The NHS is planning on offering an 8 week gardening course for people who are stressed, depressed, anxious or of low mood. One newspaper reports that “each two hour session – covering subjects such as plant types, soil testing and common pests – is designed to boost morale.” The article goes on to say that “The ‘therapeutic’ course is expected to prove popular with people who are stressed at work or facing redundancy.”
This may not be as daft as it sounds. Researchers into the Science of Happiness have found that tending a growing plant can promote overall happiness. It has been said that ‘there is little more satisfying than getting your hands dirty and seeing things flourish and grow’.
Many experts believe that getting in touch with nature helps you put stress at a distance. Plants and animals have a rhythm and time clock which cannot be controlled by an iphone or hurry-up email.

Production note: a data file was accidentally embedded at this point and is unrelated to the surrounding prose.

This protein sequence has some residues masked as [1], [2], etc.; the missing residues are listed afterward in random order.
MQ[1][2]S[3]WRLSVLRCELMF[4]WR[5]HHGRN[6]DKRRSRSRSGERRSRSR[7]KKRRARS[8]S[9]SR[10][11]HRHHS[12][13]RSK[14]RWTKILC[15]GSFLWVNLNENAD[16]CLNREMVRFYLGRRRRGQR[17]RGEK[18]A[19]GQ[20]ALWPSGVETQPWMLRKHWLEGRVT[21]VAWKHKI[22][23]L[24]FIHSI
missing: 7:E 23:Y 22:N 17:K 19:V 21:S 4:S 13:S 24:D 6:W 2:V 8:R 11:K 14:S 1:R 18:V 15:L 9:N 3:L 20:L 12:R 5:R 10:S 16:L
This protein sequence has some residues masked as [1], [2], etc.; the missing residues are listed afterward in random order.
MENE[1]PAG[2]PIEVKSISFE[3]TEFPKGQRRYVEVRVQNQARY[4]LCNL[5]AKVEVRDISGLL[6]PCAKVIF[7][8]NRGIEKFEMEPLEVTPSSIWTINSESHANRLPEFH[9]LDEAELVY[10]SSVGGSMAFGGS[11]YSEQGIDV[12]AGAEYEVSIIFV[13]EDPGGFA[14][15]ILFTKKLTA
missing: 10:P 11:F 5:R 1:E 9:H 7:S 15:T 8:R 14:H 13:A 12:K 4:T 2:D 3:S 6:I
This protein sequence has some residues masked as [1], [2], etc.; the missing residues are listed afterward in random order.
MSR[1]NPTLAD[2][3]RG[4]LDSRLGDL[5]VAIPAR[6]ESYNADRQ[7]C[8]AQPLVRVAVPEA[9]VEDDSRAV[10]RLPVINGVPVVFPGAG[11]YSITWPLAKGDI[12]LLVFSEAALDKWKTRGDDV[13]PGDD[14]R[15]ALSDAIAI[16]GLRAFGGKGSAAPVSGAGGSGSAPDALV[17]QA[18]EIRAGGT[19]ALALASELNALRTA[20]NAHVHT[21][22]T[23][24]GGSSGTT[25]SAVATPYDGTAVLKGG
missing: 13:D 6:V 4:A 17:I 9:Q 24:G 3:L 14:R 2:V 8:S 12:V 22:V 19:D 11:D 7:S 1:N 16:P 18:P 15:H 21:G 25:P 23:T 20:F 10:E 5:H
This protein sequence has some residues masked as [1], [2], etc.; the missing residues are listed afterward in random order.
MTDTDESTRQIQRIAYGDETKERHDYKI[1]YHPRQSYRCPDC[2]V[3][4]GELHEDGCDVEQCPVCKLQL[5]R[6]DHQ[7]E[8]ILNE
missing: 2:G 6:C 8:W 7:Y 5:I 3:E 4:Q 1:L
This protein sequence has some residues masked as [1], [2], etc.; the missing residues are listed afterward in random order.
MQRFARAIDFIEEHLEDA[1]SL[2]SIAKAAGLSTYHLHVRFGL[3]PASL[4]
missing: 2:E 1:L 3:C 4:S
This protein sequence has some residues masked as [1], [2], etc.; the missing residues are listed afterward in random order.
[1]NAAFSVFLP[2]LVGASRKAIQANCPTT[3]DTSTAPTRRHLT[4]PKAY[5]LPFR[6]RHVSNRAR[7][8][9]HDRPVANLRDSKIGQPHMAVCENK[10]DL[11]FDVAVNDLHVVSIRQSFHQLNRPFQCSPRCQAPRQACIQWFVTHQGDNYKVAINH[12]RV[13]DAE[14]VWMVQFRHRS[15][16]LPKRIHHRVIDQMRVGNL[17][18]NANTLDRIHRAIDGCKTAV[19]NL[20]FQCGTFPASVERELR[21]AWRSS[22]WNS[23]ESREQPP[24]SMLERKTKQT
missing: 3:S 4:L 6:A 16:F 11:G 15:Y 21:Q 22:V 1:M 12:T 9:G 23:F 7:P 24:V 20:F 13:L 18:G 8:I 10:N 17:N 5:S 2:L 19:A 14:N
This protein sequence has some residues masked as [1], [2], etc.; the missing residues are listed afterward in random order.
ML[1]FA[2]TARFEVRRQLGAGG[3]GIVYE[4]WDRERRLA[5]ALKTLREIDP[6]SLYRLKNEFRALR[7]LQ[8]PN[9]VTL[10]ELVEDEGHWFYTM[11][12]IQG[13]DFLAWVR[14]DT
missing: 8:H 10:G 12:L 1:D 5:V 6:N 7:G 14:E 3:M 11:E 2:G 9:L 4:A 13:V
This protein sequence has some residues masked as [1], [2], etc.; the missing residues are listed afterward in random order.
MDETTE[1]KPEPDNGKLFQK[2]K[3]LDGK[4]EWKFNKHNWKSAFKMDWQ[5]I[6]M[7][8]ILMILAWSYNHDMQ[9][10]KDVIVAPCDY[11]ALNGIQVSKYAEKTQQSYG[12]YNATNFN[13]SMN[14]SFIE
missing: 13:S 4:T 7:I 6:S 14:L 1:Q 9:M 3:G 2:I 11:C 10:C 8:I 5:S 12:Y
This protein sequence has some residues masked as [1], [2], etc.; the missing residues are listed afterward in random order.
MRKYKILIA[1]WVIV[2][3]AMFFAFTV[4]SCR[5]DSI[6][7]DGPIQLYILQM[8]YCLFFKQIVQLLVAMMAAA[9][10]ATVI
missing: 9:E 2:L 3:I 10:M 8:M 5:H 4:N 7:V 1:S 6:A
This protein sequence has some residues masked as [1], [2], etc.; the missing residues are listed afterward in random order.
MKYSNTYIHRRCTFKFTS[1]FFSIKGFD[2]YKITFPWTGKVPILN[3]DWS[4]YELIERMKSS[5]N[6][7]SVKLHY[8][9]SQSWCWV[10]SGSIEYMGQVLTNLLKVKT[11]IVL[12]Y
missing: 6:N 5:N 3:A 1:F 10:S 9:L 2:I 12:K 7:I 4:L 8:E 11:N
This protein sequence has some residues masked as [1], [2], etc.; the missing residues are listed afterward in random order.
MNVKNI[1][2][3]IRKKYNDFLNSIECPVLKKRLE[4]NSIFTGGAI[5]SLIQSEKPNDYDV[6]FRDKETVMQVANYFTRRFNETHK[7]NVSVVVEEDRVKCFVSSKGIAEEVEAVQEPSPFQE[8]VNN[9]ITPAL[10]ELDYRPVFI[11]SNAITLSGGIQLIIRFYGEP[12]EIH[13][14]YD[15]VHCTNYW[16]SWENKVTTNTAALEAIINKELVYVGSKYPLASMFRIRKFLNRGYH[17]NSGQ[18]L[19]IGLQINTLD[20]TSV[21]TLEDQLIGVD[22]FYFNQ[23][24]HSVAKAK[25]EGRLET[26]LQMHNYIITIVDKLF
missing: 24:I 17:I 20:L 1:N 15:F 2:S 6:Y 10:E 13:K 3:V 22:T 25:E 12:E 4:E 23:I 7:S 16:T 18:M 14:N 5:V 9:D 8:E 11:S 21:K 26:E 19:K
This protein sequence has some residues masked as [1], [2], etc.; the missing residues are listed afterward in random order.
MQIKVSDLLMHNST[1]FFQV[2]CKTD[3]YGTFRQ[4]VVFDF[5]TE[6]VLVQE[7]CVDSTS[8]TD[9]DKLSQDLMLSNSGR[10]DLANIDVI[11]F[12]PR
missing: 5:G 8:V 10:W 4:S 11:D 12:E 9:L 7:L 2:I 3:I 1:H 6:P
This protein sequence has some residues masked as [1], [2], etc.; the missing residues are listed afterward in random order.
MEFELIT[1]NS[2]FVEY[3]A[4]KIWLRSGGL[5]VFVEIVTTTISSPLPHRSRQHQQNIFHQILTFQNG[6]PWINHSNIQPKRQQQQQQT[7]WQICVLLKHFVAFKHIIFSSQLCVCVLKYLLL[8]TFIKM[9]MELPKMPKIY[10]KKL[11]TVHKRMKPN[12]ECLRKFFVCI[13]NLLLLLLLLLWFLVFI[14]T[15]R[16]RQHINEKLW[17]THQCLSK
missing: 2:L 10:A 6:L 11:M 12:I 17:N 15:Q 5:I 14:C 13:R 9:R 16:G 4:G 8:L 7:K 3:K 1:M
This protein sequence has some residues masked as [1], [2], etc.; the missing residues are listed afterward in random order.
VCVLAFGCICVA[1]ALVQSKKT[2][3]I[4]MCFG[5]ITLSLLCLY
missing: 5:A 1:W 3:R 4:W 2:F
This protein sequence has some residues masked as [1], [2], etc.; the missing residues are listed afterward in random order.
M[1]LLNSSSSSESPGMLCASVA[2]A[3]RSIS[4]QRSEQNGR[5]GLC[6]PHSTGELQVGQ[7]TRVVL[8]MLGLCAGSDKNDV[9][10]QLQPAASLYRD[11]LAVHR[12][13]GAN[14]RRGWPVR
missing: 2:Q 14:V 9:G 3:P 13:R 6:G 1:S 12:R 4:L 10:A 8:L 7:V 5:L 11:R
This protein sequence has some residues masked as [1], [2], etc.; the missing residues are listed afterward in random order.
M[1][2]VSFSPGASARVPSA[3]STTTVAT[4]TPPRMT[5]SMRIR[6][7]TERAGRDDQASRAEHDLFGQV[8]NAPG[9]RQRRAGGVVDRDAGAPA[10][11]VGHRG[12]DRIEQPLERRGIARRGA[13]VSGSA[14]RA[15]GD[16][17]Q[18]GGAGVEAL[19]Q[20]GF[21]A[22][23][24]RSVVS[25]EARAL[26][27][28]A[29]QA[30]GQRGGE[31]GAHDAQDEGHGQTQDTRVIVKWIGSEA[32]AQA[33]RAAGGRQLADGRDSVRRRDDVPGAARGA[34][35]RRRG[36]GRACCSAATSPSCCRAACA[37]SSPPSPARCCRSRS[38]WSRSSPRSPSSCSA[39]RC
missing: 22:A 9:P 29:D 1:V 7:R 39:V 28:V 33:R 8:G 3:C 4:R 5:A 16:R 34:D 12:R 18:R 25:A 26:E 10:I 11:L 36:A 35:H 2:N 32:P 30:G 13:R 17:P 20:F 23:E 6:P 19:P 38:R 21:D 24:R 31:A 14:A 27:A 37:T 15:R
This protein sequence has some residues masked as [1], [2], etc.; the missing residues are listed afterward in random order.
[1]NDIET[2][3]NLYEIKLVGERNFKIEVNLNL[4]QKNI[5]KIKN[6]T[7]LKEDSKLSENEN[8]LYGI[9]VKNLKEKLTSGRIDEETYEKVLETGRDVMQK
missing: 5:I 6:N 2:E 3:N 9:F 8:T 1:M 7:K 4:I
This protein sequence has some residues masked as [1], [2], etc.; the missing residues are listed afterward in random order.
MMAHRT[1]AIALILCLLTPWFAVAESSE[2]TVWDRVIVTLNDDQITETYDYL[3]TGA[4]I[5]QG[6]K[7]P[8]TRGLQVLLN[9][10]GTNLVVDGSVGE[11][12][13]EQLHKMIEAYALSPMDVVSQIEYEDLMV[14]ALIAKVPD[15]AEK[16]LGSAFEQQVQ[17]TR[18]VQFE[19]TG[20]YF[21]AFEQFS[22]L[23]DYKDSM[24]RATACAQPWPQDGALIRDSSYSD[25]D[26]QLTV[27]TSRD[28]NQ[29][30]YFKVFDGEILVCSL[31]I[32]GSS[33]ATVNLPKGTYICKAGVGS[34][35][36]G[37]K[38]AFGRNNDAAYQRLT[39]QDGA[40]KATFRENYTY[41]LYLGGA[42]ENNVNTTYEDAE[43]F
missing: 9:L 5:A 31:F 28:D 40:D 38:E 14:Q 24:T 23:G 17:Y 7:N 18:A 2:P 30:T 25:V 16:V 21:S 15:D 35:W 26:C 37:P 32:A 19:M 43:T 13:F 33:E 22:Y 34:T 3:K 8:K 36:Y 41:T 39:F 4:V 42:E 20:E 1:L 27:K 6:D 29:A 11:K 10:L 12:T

How does gardening reduce stress?
- Sunlight – getting out in the sun can improve mood by increasing serotonin to the brain and also providing vitamin D.
- Fresh Air – increased oxygenation can improve brain function and provide a better night’s sleep.
- Exercise – digging, pruning, mowing, weeding and planting are good for using our muscles and releasing tension.
- Nurturing – caring for something other than ourselves puts our lives into perspective.
- Creating Beauty – provides time for contemplation and relaxation.
- Visible Progress – gardening allows you to see your plants growing and changing every day, the garden is rarely “stuck.”
- Sounds – the sounds of nature allow us to tune into the here & now and be fully present in the moment.
- Accomplishment – whilst gardening may be hard work, it produces rewards in the form of food and flowers, which can increase self esteem.
So find a little patch of dirt or a pot and get cultivating!